Make a plan to improve the model by executing efficient, active change. This may involve shifting your review timeline from annually to monthly or recalibrating components (including certain logic) of the model itself. Repeat the improvement process each year or as often as you decide (KPMG research shows us that the most accurate firms review their forecasts and models monthly). The idea is to develop a sustainable framework that benefits the organization strategically and financially over time.
Improve your predictions with processes
Improving your financial models—and any strategic predictions or processes, for that matter—is a process in itself. When doing so, you must evaluate your current results, identify gaps, investigate improvements, adapt and plan for the future, and monitor and assess your progress on an ongoing basis.
What’s the best way to do this? Put the planned process in writing, with specific time frames, and stick to it. Then, set aside the time at the end of each year to review your progress in full detail.
The hardest part of any future-oriented outlook is making intelligent predictions in the first place. We can indeed improve our models’ accuracy over time. However, implementing fundamental principles for estimation is often the most critical step. According to Mckinsey, you can enhance your forward-thinking accuracy by implementing these three principles:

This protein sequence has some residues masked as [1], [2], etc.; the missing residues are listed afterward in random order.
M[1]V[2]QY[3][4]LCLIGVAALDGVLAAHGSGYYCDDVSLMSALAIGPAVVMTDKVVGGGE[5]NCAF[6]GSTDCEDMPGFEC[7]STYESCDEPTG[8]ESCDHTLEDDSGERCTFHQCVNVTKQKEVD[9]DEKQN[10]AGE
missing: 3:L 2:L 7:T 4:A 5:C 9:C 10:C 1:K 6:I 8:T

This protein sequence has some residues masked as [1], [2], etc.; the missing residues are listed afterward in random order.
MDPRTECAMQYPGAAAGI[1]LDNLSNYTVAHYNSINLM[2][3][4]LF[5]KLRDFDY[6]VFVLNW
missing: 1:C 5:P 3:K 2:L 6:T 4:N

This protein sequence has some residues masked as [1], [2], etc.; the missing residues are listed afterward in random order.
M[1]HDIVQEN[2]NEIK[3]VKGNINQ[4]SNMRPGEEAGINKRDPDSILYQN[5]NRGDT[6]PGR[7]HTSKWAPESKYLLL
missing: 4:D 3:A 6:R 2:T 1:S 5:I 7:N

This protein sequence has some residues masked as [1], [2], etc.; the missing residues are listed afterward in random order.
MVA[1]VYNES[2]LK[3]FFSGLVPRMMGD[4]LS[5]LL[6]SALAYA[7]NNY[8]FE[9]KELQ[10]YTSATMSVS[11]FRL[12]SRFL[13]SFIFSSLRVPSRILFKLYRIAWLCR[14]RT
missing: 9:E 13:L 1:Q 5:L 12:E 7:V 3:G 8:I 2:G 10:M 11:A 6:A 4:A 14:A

- Build on what is already working. Instead of starting from scratch, think about what areas or processes in your organization are working well. Why do they work well? What does that tell you when it comes to making assumptions and inputs for your model?
- Understand your context. Look at your organization in the context of your industry and the global market. What has been happening in other regions of the world? Are there learnings from consumer behaviors in other sectors? Any changes in your customer’s conduct may be structural (ongoing) or cyclical (likely to reverse). You need to know what each model variable is most likely to resemble.
- Always consider the bigger picture. Whether you’re at the stage of evaluating, planning, or monitoring, you need to maintain a birds-eye view. Predict both granularly and holistically and make sure they align.
Accuracy starts with the right tools
The process of improving the accuracy of your financial model is never-ending. The world is dynamic, and information changes daily. We cannot predict what the future holds. However, we can leverage the power of Synario to enable meaningful insights that allow us to plan accordingly.
If you would like further assistance or tips regarding improving the accuracy of financial modeling, reach out to your designated client success representative today.